SAN JOSE — Facebook's unrelenting quest to open source all of its code and technology stacks continues. The social media juggernaut made this fact abundantly clear to the 1,800 executives and engineers who attended the company's second annual @Scale developers conference yesterday, hoping to learn from leading coders at Twitter, Google, Box, Pinterest, Microsoft and others.
Jay Parikh, Facebook's vice president of global engineering and infrastructure, said the community of programmers at this year's event represents 400 companies that contributed to more than 4,500 open-source projects to date. At least 1,500 of those projects are a direct result of last's year @Scale conference, and more than a million engineers are currently working on them, he said.
"We're all focused on developing technology that solves problems at scale," he says. "We're dealing with unprecedented problems, and we're trying to solve these challenges that aren't being solved anywhere in our industry."
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"We do this not only to give back to the community of developers and engineers, but also to move the industry forward," James Pearce, Facebook's head of open source, told CIO.com. Pearce manages hundreds of engineering projects at Facebook, as well as other initiatives related to its growing field of business interests.
"By sharing the things that we've developed, like React Native… we are helping other companies in the industry of our size, as well as smaller companies to move on to the next set of problems," he says.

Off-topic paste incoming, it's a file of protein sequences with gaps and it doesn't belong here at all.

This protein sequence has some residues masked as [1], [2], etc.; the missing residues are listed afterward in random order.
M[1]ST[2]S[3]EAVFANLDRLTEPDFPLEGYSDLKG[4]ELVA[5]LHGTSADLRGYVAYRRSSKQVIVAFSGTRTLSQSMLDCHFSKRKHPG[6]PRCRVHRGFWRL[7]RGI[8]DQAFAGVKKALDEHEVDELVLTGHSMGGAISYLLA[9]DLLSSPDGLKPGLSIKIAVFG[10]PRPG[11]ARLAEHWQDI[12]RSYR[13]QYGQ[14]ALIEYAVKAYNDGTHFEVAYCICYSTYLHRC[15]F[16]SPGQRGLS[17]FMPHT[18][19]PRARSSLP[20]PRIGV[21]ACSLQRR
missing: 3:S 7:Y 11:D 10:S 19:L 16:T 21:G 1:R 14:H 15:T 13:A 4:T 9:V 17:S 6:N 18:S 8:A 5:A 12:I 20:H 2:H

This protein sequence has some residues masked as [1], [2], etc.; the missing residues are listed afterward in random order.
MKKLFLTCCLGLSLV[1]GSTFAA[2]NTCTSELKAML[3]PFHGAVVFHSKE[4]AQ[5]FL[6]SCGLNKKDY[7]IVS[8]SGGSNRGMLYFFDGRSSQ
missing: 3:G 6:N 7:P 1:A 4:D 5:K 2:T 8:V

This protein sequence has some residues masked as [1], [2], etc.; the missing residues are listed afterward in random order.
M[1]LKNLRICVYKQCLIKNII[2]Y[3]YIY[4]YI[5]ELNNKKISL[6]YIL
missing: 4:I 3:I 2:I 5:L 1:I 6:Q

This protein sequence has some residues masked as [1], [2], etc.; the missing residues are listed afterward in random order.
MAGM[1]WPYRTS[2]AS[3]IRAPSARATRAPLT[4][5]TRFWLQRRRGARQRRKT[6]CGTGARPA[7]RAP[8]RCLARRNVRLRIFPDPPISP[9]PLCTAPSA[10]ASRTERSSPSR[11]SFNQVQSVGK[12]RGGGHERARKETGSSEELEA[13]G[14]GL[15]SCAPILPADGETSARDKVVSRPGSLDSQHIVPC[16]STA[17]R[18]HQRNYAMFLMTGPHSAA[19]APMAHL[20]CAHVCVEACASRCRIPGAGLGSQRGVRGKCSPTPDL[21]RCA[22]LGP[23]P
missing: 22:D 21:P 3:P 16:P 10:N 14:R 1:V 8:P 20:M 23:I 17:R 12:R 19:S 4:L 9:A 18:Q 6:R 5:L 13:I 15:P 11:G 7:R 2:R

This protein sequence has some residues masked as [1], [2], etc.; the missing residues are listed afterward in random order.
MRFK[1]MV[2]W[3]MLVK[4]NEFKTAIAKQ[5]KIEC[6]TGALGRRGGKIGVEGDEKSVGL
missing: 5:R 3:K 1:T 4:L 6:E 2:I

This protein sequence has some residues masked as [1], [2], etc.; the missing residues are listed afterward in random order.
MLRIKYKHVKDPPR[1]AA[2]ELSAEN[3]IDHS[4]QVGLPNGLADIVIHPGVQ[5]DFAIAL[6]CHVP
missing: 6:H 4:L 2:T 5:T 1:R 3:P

Why CIOs should embrace open source
CIOs and IT professionals should draw upon recent open source trends and incorporate lessons learned into their own internal projects, Pearce says. "From a CIO's perspective, whether or not the company that they represent is open sourcing things themselves or even using something open sourced, they are at least hopefully benefiting from some of the innovation that's happening in those communities."
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Every IT professional could potentially benefit from the use of open-source code within their organizations, he says. "That's a trend CIOs should definitely be tapping into because you're accelerating the speed with which your engineers can move, and you're improving collaboration and communication," he says. "Even companies that don't have external open source programs, there seems to be a move to open up more source."
Facebook, he admits, has an advantage when it comes to open source, because it doesn't sell software. "Although we don't ever open source everything, in theory we could open source everything and it wouldn't damage our business per se," says Pearce.
This story, "What CIOs can learn from Facebook's use of open source" was originally published by CIO.